The Joplin Globe, Joplin, MO

Business

July 3, 2012

Overdue bills on credit cards, consumer debt, drop to 2007 level

WASHINGTON — The portion of consumers with payments overdue on credit cards, auto loans and other debt dropped in the first three months of the year to the lowest level since 2007, according to the American Bankers Association.

Overall, the percentage of consumer loans that were at least 30 days overdue dropped to 2.35 percent in the January-through-March period, down from 2.49 percent in the last quarter of 2011. It was the best performance since the second quarter of 2007, and put consumer delinquencies below the 15-year average of 2.4 percent, the group said.

At the worst point during the Great Recession and its aftermath, about 3.35 percent of consumer loans were overdue.

“Consumers have done a remarkable job getting their finances under control,” said James Chessen, chief economist for the ABA. “Overall debt levels have declined dramatically, and savings continue to grow. This means many consumers have more capacity to absorb a financial shock, and that’s a good place to be.”

The group’s quarterly Consumer Credit Delinquency Bulletin tracks overdue payments in 11 categories. Ten of those categories showed improvements in the first quarter, which Chessen said was remarkable given the sharp increase in gas prices in the first three months of the year.

Consumers showed great improvement on credit card debt. The percentage of overdue credit card payments fell to 3.08 percent in the first quarter from 3.17 percent. It was the lowest level since 2001. In mid-2009, about 5 percent of all credit card accounts were delinquent.

Delinquencies rose only in home equity lines of credit, to 1.78 percent of all accounts from 1.69 percent in the previous quarter. Chessen attributed the increase to the continued fallout from the housing crisis.

“It will be many quarters before delinquencies on home equity loans get back to anything close to normal,” he said.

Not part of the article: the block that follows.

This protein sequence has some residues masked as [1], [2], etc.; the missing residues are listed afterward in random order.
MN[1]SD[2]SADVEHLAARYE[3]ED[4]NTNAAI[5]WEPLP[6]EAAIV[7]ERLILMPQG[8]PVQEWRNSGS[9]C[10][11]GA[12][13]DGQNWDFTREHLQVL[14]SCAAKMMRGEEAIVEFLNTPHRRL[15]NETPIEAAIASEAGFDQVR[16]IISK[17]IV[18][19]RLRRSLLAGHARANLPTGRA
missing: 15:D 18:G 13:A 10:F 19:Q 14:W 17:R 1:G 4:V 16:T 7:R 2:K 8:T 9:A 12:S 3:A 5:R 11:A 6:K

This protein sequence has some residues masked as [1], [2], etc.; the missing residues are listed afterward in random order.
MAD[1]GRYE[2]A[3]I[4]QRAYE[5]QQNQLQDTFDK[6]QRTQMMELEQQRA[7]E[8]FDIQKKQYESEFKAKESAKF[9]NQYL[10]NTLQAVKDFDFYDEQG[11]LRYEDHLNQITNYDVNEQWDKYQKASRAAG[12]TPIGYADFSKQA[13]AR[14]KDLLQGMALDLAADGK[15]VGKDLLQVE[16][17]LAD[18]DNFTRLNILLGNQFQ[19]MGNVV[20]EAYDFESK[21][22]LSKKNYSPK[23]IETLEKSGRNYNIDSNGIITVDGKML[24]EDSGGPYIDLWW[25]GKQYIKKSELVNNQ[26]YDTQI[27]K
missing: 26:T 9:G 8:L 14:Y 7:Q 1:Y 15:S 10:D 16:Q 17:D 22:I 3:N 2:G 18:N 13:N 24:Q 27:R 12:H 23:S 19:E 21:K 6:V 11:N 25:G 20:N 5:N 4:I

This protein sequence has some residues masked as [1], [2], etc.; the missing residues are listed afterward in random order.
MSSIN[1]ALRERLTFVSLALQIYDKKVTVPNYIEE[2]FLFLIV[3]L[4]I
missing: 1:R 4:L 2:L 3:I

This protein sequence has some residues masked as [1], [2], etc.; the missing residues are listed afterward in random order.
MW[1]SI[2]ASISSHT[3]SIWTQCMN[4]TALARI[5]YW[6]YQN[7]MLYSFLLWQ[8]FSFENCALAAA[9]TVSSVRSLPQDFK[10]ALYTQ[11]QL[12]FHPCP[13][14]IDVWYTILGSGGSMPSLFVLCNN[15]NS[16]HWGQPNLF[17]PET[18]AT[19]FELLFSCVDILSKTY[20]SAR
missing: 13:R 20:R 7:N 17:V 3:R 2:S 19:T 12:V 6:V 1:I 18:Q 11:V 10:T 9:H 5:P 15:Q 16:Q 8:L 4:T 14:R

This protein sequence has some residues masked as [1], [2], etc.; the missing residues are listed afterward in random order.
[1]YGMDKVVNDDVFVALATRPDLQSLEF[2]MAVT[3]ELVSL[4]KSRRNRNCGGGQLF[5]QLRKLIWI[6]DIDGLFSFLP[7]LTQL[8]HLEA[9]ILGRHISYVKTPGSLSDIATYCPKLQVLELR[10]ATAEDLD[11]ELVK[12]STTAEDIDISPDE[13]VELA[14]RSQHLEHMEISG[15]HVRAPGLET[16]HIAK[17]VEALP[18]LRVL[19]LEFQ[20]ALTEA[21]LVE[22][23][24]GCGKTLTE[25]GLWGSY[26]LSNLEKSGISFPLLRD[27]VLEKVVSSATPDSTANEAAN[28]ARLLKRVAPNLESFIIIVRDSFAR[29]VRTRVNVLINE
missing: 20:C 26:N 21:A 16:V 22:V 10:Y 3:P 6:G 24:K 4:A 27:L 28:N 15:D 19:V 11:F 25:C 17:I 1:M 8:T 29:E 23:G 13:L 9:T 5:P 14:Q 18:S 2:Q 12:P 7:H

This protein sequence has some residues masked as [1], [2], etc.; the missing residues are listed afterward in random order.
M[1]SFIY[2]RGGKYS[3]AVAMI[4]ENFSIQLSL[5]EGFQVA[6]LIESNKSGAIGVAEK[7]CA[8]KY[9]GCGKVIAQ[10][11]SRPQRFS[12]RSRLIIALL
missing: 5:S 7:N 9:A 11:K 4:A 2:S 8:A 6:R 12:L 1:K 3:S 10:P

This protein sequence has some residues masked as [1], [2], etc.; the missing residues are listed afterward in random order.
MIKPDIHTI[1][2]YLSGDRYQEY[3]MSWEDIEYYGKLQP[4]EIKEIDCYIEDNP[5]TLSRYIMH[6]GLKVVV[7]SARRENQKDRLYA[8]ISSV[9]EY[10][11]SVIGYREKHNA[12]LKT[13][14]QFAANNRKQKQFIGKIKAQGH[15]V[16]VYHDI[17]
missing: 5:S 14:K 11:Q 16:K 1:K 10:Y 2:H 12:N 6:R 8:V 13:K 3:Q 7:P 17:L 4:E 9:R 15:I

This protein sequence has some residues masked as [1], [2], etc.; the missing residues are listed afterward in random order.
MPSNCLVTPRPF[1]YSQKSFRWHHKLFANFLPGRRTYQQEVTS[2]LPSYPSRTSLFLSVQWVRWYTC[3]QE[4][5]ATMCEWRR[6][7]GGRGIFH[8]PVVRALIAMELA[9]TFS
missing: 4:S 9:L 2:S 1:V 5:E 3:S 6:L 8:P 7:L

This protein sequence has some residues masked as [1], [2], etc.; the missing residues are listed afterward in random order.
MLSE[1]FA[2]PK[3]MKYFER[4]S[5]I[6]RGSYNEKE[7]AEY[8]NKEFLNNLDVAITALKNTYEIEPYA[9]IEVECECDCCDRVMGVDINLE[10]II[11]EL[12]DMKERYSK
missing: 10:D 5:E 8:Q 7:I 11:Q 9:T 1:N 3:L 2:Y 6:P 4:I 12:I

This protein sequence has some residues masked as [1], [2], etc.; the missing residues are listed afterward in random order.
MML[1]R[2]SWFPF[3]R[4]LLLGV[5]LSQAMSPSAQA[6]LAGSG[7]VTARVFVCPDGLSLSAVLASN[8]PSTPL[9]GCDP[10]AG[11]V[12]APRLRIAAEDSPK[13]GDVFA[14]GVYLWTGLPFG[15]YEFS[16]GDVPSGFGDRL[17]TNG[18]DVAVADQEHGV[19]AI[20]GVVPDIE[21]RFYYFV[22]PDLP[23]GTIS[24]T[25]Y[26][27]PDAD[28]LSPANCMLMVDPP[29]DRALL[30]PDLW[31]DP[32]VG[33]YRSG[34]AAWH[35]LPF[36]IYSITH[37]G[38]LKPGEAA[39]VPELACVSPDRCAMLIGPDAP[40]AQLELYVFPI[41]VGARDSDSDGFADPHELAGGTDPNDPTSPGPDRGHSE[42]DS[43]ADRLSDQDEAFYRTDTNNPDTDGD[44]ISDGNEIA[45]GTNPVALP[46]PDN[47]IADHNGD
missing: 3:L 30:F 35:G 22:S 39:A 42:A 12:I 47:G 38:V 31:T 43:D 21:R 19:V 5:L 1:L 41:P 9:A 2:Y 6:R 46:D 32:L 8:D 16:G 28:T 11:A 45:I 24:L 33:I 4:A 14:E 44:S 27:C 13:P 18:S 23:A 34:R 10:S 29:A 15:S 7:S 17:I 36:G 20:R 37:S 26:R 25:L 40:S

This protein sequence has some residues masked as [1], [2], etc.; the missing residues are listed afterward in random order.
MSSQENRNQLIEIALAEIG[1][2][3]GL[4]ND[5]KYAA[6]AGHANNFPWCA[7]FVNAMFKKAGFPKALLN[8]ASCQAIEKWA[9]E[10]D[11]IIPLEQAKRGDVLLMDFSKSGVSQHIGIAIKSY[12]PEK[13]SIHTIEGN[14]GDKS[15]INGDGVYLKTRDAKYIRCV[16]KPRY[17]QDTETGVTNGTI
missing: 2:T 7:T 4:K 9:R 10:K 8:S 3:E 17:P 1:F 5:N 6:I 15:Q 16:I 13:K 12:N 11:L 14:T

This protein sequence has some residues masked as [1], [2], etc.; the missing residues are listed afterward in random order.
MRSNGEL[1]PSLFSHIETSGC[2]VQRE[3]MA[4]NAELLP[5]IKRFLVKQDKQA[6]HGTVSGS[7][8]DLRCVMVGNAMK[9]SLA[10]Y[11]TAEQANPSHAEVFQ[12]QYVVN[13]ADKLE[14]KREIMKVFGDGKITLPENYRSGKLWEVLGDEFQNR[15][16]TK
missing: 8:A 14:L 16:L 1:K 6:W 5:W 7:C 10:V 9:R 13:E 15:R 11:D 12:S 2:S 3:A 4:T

Chessen expects delinquency rates to continue to drop, but not as dramatically as in the past two quarters.

“We’ve moved back to historical norms now and further improvement could be hard to achieve,” he said. “The economy has slowed recently and uncertainty remains high.”

 

1
Text Only
Business
Poll

A Missouri Senate committee has endorsed a 1-cent sales tax increase to fund transportation projects. The proposed constitutional amendment passed the House earlier this month. If passed by the full Senate, the measure would head to the November ballot for voter approval. Would you vote in favor of it?

Yes.
No.
     View Results
Facebook
Twitter Updates
Follow us on twitter
NDN Video
Captain of Sunken SKorean Ferry Arrested Raw: Fire Destroys 3 N.J. Beachfront Homes Raw: Pope Presides Over Good Friday Mass Raw: Space X Launches to Space Station Superheroes Descend on Capitol Mall Man Charged in Kansas City Highway Shootings Obama Awards Navy Football Trophy Anti-semitic Leaflets Posted in Eastern Ukraine Raw: Magnitude-7.2 Earthquake Shakes Mexico City Ceremony at MIT Remembers One of Boston's Finest Raw: Students Hurt in Colo. School Bus Crash Raw: Church Tries for Record With Chalk Jesus Raw: Faithful Celebrate Good Friday Worldwide Deadly Avalanche Sweeps Slopes of Mount Everest Police Arrest Suspect in Highway Shootings Drought Concerns May Hurt Lake Tourism Vermont Goat Meat Gives Refugees Taste of Home Calif. Investigators Re-construct Fatal Bus Cras Mayor Rob Ford Launches Re-election Campaign Appellate Court Hears Okla. Gay Marriage Case